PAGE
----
"For individuals of the Mongolian ethnic group such as myself, the morin khuur embodies our people's essence. It's a mystical instrument steeped in history, deserving of wider recognition. Despite its mere two strings, it possesses an astounding range of tones," says Chagan.

The morin khuur is an indelible part of traditional Mongolian music. (PROVIDED TO CHINA DAILY)

Leaving an indelible mark

Challenges abounded in integrating Western classical music with the morin khuur. Jin recollects the initial skepticism and the arduous task of recruiting musicians, exacerbated by the remote location of Uxin Banner. Yet, the Inner Mongolia Arts University's symphony orchestra offered invaluable support, allowing its musicians to collaborate with the morin khuur orchestra.

"With the widespread reputation of our orchestra, more young musicians who trained to become Western classical musicians have become interested in us. We also want to provide them with more opportunities that they can't get from other orchestras, musically and creatively," Jin adds.

The orchestra's inaugural performances in its hometown left an indelible mark on the locals, despite their unfamiliarity with Western classical music. To diversify their repertoire and broaden their appeal, the ensemble invited renowned musicians, including artistic director Chagan, to adapt Inner Mongolian folk melodies while incorporating traditional instruments, such as bamboo flutes, sanxian (three-stringed Chinese lute) and yangqin (Chinese hammered dulcimer).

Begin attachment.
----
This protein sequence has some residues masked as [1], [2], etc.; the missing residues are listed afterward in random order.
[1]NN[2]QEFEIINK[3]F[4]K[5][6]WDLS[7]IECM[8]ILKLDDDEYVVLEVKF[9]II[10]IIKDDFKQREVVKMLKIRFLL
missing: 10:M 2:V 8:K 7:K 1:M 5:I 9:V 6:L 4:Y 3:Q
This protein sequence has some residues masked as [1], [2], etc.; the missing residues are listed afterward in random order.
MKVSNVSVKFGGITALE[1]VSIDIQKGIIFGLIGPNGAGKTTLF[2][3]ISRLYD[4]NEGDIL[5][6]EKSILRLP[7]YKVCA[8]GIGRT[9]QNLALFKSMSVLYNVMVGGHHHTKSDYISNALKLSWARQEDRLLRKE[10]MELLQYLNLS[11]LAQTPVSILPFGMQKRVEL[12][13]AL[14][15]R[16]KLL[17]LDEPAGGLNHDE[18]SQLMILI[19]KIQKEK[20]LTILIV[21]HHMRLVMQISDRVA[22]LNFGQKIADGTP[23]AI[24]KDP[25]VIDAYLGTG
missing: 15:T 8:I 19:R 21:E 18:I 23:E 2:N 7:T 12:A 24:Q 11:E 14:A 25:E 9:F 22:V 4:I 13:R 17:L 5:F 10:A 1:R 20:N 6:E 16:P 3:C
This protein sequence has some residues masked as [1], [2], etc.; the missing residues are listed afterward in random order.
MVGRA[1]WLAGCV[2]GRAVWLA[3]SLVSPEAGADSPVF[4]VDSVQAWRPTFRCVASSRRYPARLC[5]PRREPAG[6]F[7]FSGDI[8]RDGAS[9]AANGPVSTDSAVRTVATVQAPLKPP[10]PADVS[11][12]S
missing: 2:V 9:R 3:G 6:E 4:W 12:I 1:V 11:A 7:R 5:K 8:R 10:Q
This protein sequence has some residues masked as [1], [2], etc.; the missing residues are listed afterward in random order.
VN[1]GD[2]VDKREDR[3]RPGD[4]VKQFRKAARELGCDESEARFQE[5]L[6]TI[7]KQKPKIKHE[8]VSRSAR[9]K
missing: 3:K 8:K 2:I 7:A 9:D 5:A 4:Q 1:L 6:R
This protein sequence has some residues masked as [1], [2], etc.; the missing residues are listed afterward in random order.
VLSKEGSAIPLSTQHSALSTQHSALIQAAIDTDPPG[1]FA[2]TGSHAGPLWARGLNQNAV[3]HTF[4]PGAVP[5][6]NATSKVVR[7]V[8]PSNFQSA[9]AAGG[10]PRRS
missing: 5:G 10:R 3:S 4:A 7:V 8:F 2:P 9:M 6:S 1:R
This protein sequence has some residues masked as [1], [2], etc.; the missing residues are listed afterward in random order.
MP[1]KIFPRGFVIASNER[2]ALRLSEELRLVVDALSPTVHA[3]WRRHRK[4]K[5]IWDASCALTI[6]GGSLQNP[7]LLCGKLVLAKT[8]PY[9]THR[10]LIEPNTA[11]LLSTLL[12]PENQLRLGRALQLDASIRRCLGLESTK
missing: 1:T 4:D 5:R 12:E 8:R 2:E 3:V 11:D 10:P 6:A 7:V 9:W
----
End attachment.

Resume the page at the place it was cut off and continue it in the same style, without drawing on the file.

Chagan, with over 40 film and TV composition credits to his name, also undertook the task of reinterpreting Western classical pieces, alongside crafting original compositions inspired by Mongolian culture and its people.

"Our aim extends beyond mere international exposure — it's about preserving our cultural roots and showcasing the instrument's inherent beauty," says Chagan.

In 2014, the orchestra embarked on its inaugural nationwide tour, gracing esteemed venues like the National Centre for the Performing Arts in Beijing and prestigious music schools, such as the China Conservatory of Music.

In 2018, the orchestra ventured abroad, enchanting audiences in Nice, France, where the soul-stirring resonance of the morin khuur left an indelible impression. Jin recalls a moment when a music school director in Nice, moved by the performance, pledged to add a morin khuur to his institution's instrument collection.